While Bristol also has two other factor XIa projects in its pipeline, the company is currently prioritising BMS-986177, the spokesperson said, adding that it was not looking at other antithrombotic mechanisms outside factor XIa.

J&J is not putting all its eggs in one basket, though – it is also working on another next-gen anticoagulant, JNJ-9375, which it gained via its acquisition of XO1 in 2015. That project, a monoclonal antibody against exosite 1 thrombin, is already in a phase II trial in patients undergoing knee replacement surgery, due to be completed next year.

“We have two very good shots on goal; they’re very different,” says Mr List, pointing out that the oral BMS-986177 will likely be dosed daily, while JNJ-9375 will probably be a monthly injection.

The idea is that the next-generation approaches could give equivalent or better efficacy versus the likes of Xarelto, but with a lower risk of side effects, particularly bleeding events. Indeed, an increased incidence of bleeding took the edge off last year’s win in the Compass trial in coronary and peripheral artery disease.

Still, J&J hopes for an expanded label on the back of the Compass data, with a decision due by the end of the year. And Xarelto’s bleeding risk has not hindered a steady rise in analyst forecasts in the past year. While an EP Vantage analysis carried out in September had Bristol-Myers Squibb/Pfizer’s Eliquis overtaking Xarelto by 2022, sellside consensus now has Xarelto back in front (Spotlight – Xarelto and Eliquis's blood feud, September 12, 2017).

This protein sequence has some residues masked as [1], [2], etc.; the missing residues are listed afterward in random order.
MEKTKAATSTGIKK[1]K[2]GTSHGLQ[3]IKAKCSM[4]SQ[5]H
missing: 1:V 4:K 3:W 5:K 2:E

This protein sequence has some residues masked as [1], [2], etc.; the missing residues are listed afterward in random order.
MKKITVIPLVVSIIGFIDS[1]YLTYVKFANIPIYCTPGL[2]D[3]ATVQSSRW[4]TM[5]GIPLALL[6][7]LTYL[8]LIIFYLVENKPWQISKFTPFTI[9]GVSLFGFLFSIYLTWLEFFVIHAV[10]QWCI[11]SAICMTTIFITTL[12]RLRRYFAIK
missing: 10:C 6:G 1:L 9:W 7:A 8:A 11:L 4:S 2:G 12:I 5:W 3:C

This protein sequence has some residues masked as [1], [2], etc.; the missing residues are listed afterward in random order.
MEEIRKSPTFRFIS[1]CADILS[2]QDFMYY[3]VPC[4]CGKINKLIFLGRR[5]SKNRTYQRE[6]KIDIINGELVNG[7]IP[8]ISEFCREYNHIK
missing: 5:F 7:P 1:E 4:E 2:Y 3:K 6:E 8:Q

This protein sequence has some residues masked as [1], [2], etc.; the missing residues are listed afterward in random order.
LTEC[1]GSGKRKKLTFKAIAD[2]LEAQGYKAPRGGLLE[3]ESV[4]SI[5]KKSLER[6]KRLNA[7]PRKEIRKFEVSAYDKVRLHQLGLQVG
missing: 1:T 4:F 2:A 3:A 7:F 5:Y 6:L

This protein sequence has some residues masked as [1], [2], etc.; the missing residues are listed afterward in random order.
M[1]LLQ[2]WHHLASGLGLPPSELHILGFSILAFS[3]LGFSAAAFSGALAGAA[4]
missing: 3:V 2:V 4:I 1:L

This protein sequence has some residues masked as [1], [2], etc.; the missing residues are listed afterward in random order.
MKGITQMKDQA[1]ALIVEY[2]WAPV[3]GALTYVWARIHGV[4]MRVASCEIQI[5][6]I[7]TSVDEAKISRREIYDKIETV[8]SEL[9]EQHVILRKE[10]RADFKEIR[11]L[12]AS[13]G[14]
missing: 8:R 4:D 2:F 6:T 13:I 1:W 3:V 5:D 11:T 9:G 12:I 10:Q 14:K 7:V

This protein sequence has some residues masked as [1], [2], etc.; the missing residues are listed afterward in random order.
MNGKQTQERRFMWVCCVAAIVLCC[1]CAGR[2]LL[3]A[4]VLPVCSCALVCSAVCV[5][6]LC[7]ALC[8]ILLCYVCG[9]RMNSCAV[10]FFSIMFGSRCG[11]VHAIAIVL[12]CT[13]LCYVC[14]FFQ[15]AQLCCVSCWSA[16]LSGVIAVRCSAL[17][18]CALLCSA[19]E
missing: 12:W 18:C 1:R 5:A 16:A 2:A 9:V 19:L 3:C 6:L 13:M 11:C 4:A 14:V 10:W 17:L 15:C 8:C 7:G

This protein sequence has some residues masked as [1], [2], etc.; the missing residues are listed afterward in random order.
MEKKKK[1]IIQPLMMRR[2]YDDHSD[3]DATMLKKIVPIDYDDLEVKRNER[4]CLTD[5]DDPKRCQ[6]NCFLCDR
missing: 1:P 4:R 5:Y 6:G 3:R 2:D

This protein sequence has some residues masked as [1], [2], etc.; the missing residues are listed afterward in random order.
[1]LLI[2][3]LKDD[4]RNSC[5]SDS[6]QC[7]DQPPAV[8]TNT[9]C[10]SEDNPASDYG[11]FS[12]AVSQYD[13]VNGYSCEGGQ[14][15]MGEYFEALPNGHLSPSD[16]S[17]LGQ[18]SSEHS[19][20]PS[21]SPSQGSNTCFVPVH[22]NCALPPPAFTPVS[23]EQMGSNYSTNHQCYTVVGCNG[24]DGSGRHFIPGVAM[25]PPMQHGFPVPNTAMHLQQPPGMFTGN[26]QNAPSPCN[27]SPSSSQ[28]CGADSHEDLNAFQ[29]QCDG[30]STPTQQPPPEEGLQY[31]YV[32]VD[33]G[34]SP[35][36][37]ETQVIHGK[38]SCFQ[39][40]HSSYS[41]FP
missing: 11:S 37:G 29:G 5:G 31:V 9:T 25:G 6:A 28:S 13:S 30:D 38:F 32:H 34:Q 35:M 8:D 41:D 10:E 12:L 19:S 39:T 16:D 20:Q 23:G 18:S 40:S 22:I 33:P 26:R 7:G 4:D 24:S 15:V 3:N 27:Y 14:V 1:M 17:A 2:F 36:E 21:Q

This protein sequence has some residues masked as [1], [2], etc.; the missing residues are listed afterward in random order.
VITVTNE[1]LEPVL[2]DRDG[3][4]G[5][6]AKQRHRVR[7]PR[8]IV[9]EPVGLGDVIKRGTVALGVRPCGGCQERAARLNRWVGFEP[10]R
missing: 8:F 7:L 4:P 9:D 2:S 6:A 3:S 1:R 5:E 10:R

Xarelto vs Eliquis 
Sales forecasts ($bn)
Product Companies 2018 2019 2020 2021 2022 12-mth rise in 2022 forecast*
Xarelto Bayer/Johnson & Johnson 6.5 7.4 8.3 9.1 9.9 11%
Eliquis Bristol-Myers Squibb/Pfizer 6.1 7.1 7.9 8.7 9.2 40%
*Current 2022 vs consensus in April 2017; Source: EvaluatePharma.

But J&J’s label-expansion efforts have not always gone smoothly: Navigate Esus, in secondary stroke prevention, was stopped for futility in October. J&J is to report three more key label-extension trials this year: Mariner, Commander and Cassini.

BMS-986177, meanwhile, will also be studied in indications outside secondary stroke prevention. Neither J&J nor Bristol is giving details for now, but Mr List hinted that this could be a large development programme: “We’re not going to be shy in phase II or III.”

J&J has ploughed a huge amount of cash into expanding Xarelto’s reach, but sales cannot keep growing forever. The question now is whether BMS-986177 or JNJ-9375 can show a better safety profile – and, if they can, whether this will be enough to get payers to cough up once Xarelto goes generic. 

Upcoming Xarelto label-expansion readouts
Study Setting Trial ID Primary completion
Mariner Prevention of VTE in post-hospital discharge high-risk patients NCT02111564 May 2018  
Commander HF Prevention of major cardiovascular events in heart failure patients NCT01877915 May 2018  
Cassini Prevention of VTE in cancer patients NCT02555878 July 2018

To contact the writer of this story email Madeleine Armstrong in London at or follow @ByMadeleineA on Twitter